THE RITZ HOTEL, LIMITED v. SHEN MANUFACTURING COMPANY, INC.
MEMORANDUM AND OPINION. SIGNED BY HONORABLE NORMA L. SHAPIRO ON 4/27/09. 4/27/09 ENTERED AND COPIES MAILED, E-MAILED.(fdc)
IN THE UNITED STATES DISTRICT COURT FOR THE EASTERN DISTRICT OF PENNSYLVANIA THE RITZ HOTEL, LTD. v. SHEN MANUFACTURING CO., INC. : : : : : CIVIL ACTION
MEMORANDUM NORMA L. SHAPIRO, S.J. APRIL 27th 2009
Plaintiff The Ritz Hotel, Ltd. ("RHL"), filed for declaratory relief against Shen Manufacturing Co., Inc. ("Shen") for trademark infringement under the Lanham Trade-Mark Act ("Lanham Act"). Shen filed counterclaims against RHL for trademark infringement and fraud the Lanham Act together with supplemental state-law claims for fraud and trademark violations. Shen's Motion for Reconsideration of the court's grant of summary judgment on count III of Shen's amended counterclaim under § 38 of the Lanham Act, 15 U.S.C. § 1120, for use of a fraudulently procured trademark, will be granted in part and denied in part. I. BACKGROUND Count III of Shen's amended counterclaim, under § 38 of the Lanham Trademark Act ("Lanham Act"), 15 U.S.C. § 1120,1 is for damages arising from RHL's alleged fraudulent procurement of five United States trademark registrations: 1,980,522RITZ for cutlery ("the `522 mark"); 2,669,712RITZ ESCOFFIER for food products ("the `712 mark"); 2,788,043RITZ
Section 38 provides: "Any person who shall procure registration in the Patent and Trademark Office of a mark by a false or fraudulent declaration or representation, oral or in writing, or by any false means, shall be liable in a civil action by any person injured thereby for any damages sustained in consequence thereof." 1
PARIS for cosmetics ("the `043 mark"); 2,728,529RITZ PARIS with crest design for fabrics ("the `529 mark"); and 2,895,080RITZ PARIS for linoleum and wall coverings ("the `080 mark"). The court's memorandum and order of March 9, 2009, (paper no.78) ("Memorandum") granted summary judgment on count III of Shen's amended counterclaim. Shen's § 38 claims against the `522, `712, and `043 marks were found time-barred, and its claims against the `529 and `080 marks were held moot because RHL had voluntarily withdrawn those registrations.2 Before the court is Shen's timely motion for reconsideration of the denial of its § 38 claims. II. MOTION FOR RECONSIDERATION Reconsideration serves to correct manifest errors of law or fact. Harsco Corp. v. Zlotnicki, 779 F.2d 906 (3rd Cir. 1985). A court should grant a motion for reconsideration only if there is: 1) newly available evidence; 2) an intervening change in controlling law; or 3) a need to correct a clear error of fact or to prevent manifest injustice. Haymond v. Lundy, 205 F. Supp. 2d 390, 395 (E.D. Pa. 2002). "Motions for reconsideration are not to be used to reargue or relitigate matters already decided." Id. Shen asserts two material errors of fact in the Memorandum: 1) the court erroneously assumed that RHL's withdrawal of the `529 and `080 marks mooted Shen's § 383 claims regarding those registrations; and 2) the court failed to address Shen's claim under § 38 for damages resulting from RHL's allegedly fraudulent renewal of the § 522 mark in 2006. Shen also asserts two material errors of law: 1) the court was wrong both as a matter of statutory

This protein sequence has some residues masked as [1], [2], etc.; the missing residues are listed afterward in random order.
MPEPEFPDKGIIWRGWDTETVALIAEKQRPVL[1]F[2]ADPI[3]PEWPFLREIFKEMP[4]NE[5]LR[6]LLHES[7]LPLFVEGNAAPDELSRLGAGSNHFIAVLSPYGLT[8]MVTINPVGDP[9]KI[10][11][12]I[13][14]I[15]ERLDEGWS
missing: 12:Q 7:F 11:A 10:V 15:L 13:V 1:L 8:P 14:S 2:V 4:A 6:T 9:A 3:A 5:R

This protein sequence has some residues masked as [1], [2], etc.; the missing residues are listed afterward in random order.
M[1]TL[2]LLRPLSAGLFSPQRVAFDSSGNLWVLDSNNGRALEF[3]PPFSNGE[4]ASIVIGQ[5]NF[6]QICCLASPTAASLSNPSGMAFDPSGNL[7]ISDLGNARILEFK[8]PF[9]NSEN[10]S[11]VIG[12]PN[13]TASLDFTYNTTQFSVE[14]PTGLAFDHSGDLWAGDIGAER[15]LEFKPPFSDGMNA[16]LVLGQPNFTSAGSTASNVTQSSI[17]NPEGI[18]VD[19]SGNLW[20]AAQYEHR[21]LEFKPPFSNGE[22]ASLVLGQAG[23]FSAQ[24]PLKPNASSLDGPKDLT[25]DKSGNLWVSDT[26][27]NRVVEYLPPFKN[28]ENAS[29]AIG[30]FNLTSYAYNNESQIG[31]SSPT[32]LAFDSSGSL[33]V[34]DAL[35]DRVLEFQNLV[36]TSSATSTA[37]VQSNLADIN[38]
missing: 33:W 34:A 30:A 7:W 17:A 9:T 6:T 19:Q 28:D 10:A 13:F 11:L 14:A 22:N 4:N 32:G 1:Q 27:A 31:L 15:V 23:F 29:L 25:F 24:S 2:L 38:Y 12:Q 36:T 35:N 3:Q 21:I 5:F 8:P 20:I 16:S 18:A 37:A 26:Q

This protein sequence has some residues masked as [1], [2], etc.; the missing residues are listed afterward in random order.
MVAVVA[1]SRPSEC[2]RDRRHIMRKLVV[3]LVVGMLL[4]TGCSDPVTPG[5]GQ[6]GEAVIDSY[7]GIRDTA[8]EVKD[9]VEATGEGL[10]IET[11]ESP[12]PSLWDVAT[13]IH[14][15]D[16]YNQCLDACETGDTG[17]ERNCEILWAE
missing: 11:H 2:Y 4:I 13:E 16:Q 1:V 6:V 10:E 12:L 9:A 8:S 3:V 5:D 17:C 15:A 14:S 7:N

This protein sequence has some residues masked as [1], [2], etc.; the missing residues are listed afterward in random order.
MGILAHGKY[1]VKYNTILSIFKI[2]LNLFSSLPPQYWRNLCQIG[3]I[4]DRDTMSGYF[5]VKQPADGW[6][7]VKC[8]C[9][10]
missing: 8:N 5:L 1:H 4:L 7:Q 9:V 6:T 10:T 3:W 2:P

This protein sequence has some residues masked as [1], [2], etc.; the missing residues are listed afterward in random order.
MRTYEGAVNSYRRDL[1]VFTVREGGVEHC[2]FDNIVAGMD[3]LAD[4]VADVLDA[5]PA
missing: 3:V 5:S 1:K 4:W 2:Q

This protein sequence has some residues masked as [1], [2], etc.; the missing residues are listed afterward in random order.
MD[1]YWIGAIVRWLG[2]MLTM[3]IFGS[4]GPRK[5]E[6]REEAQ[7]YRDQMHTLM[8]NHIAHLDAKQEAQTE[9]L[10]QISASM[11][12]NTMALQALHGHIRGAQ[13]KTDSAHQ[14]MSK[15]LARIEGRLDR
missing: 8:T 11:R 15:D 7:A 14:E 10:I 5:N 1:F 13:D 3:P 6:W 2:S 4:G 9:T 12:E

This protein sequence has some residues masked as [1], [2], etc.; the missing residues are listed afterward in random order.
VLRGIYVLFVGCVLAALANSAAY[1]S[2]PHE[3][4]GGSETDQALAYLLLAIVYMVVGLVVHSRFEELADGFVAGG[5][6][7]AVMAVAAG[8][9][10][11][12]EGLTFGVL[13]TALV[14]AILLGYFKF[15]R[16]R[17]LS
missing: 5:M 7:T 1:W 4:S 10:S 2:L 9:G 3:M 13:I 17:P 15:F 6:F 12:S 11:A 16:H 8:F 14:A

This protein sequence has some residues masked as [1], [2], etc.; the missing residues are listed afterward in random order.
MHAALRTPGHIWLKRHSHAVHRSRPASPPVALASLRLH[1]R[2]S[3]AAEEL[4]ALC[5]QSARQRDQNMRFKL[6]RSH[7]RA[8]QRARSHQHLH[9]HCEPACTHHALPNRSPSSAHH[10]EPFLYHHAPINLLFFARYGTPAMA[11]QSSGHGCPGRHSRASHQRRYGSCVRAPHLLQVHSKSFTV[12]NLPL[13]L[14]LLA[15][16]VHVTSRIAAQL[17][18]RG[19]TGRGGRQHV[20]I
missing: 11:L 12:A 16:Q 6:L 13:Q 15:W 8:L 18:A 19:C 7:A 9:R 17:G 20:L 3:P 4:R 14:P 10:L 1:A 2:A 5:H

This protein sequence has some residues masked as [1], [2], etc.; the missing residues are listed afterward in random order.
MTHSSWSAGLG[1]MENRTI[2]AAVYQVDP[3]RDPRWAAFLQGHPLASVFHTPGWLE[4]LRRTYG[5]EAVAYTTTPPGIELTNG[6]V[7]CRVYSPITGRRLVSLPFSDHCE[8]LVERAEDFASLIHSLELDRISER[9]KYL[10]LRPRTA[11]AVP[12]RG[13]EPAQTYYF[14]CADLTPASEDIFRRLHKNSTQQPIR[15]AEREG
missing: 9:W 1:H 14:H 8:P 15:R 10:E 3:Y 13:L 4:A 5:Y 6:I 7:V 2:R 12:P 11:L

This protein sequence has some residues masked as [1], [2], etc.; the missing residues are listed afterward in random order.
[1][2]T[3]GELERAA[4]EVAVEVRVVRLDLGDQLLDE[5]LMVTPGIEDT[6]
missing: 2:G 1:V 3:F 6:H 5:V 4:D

The court's Order of December 19, 2008 (paper no. 77) acknowledged RHL's withdrawal of those registrations. All plain citations in this memorandum to a particular "§" or "section" refer to a provision in the Lanham Trademark Act. 2
interpretation and fairness in holding that under § 22, 15 U.S.C. § 1072,4 the statute of limitations for a § 38 claim regarding an allegedly fraudulently procured registration runs from the day the PTO issues that registration, even when the registration was issued to a foreign registrant under § 44, 15 U.S.C. § 1126, solely on the basis of an intent to introduce the associated goods into United States commerce at a later date; and 2) the statute of limitations for a § 38 claim relating to an allegedly fraudulent procurement governed by Pennsylvania law was six years, not two.5 III. DISCUSSION